Wednesday’s Meritage – Wine Quiz Answer, Wine Blog Awards!, 2013 Bordeaux and Rioja, #winechat tonight
Let’s start with the answer to the wine quiz #100, Grape Trivia – Blends, Part 4.
For the long time, the grape trivia series was focused on the single grapes. But now we are stirring things up, so all the questions in the quiz are about blends (well, even if it is a blend of one ), as most of the wines in the world are actually blends. As usual, there were 5 questions in the quiz.
Here are the questions, now with the answers:
Q1: True or False: Even if the bottle of wine states the vintage and is made out of 100% of the same grape, there is a very good chance that the wine is still a blend. Explain your answer.
A1: True. Now, this proved to be a very difficult question. Not the “true or false” part of it, of course – but practically nobody (with one exception) managed to provide a satisfactory explanation as to why even if the wine is made out of 100% of the same grape, it is very likely to be still a blend. If wine technical data says that it is made from 100% of Chardonnay, for example, there is no way that any other grapes where blended in. However, have you seen the words “30% malolactic fermentation” or “aged in 15% new French oak barrels”? For the most part, the wine you get in the bottle is the blend – the blend of wines from the different barrels, the blend of wines fermented with different yeasts, or somehow else differently processed. Also (as it was correctly noted in one of the answers), the wine can be made from exact same grape, but be a blend of different vintages (up to 15% allowed in US wines).
Q2: This white grape is known to produce beautiful, delicately perfumed wines. In some appellations in France, it is also the only white grape allowed to be blended into the red wines. Do you know what grape it is?
A2: Viognier. While it makes great wines on its own, it can be blended with Syrah in Northern Rhone or Shiraz in Australia to change the bouquet of the resulting wine.
Q3: What is common between Cabernet Franc, Riesling and Vidal?
A3: All three varietals are used to produce Icewine in Canada.
Q4: Which one is missing?
Rondinella, Corvina, Molinara, ?, Croatina, Negrara, Oseletta
A4: My intended answer was Corvinone, as the grapes listed above are all used in production of Amarone wines. However, I learned quite a bit myself from the answers, and I understand that in Amarone, similar to all other regions in the world, there is an effort to bring back to life many indigenous varieties, thus Forsellina, Pelara and Rossignola would be also all correct answers.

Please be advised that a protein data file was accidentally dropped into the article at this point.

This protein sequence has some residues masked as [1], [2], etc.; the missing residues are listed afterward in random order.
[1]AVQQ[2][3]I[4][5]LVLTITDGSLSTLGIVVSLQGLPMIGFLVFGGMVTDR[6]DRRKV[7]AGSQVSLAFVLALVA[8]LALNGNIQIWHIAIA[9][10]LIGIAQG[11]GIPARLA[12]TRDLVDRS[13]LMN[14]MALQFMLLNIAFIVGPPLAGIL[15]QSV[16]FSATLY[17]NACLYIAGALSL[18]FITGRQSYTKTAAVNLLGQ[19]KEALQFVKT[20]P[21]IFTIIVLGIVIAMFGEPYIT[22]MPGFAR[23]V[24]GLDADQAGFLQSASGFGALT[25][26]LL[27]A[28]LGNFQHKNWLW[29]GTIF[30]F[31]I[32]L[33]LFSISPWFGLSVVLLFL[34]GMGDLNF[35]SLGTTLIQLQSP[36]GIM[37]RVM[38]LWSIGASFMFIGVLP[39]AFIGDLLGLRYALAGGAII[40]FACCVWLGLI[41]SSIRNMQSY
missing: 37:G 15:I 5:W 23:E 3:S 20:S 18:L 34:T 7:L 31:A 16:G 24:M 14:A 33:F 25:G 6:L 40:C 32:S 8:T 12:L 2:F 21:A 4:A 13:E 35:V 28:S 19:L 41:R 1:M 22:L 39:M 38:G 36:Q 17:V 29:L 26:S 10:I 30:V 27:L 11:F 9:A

Q5: I’m drinking a delicious French white dry wine, made out of Clairette and Roussane. What AOC designation this wine most likely has?
A5: Châteauneuf-du-Pape. Some of the best white wines in Châteauneuf-du-Pape are made exactly out of the combination of these two grapes. It is possible that such wine would be produced in just a Côtes du Rhône appellation, however, it would be rather expected to see Marsanne as part of the blend, which is a lot easier to produce than Roussanne. However, Marsanne is not allowed in the Châteauneuf-du-Pape wines.
When it comes to the results, I’m very happy with participation in the quiz. However, there was only one full answer for the question #1, which is proven to be most difficult. Thus we don’t have the grand winner(s) this time around, but I would like to definitely acknowledge Gene Castellino (no web site), Julian of vinoinlove and Jennifer (no web site) who all correctly answered 4 questions out of 5. I also would like to acknowledge Steve of Caspernick blog, who provided a good explanation for the question #1. Thank you all for playing, well done!
Now, to the interesting stuff around the vine and the web!
Once again it is the time for Wine Blog Award nominations! This is an 8th annual Blog Awards round, where the best wine blogs are getting their peer recognition. There are 9 different categories for the Wine Blog Awards, so there are plenty of opportunities to get your favorite blogs acknowledged. Here is your link for the Blog Award nominations. And if you like what you read in this blog, I would greatly appreciate your nominations! Note – there are less than 3 days left – nominations are closed on May 2nd, so hurry!
Looks like 2013 vintage didn’t fair too well in some parts of the Europe. Here is an article for you, explaining why 2013 Bordeaux are better be avoided (in a few simple words, it is all about price/performance). Also, 2013 Rioja doesn’t seem to be the vintage to really look forward to – it was rated as “Good” by the Rioja DOC counsel, which is behind “very good” and “excellent” ratings which were given to most of the recent vintages. Of course the things can be worse – there are possible “satisfactory” and “average” ratings, which are even lower than “good”, but those are assigned very rarely. Well, as usual in the average vintages, you need to look for the better producers – as an example, La Rioja Alta Vina Alberdi from 2003 vintage (also rated “good”), was an outstanding wine. Here is the link for the Decanter article where you can read more on the subject of 2013 Rioja.
Last, but not least – new #winechat tonight! This time the subject is the Rhone and Zins of Cline Cellars. I think everybody know Cline Cellars from California as a Zinfandel producer, but looks like we are in for some interesting surprises tonight (Mourvedre, anyone? Marsanne/Roussanne?). To join the #winechat, just click this link at 9 PM Eastern time/ 6 PM Pacific, and you are in! For more information about past and future #winechat events, please use this link for the #winechat FaceBook page. Talk to you tonight!
And we are done here. The glass is empty – but the refill is on its way! Cheers!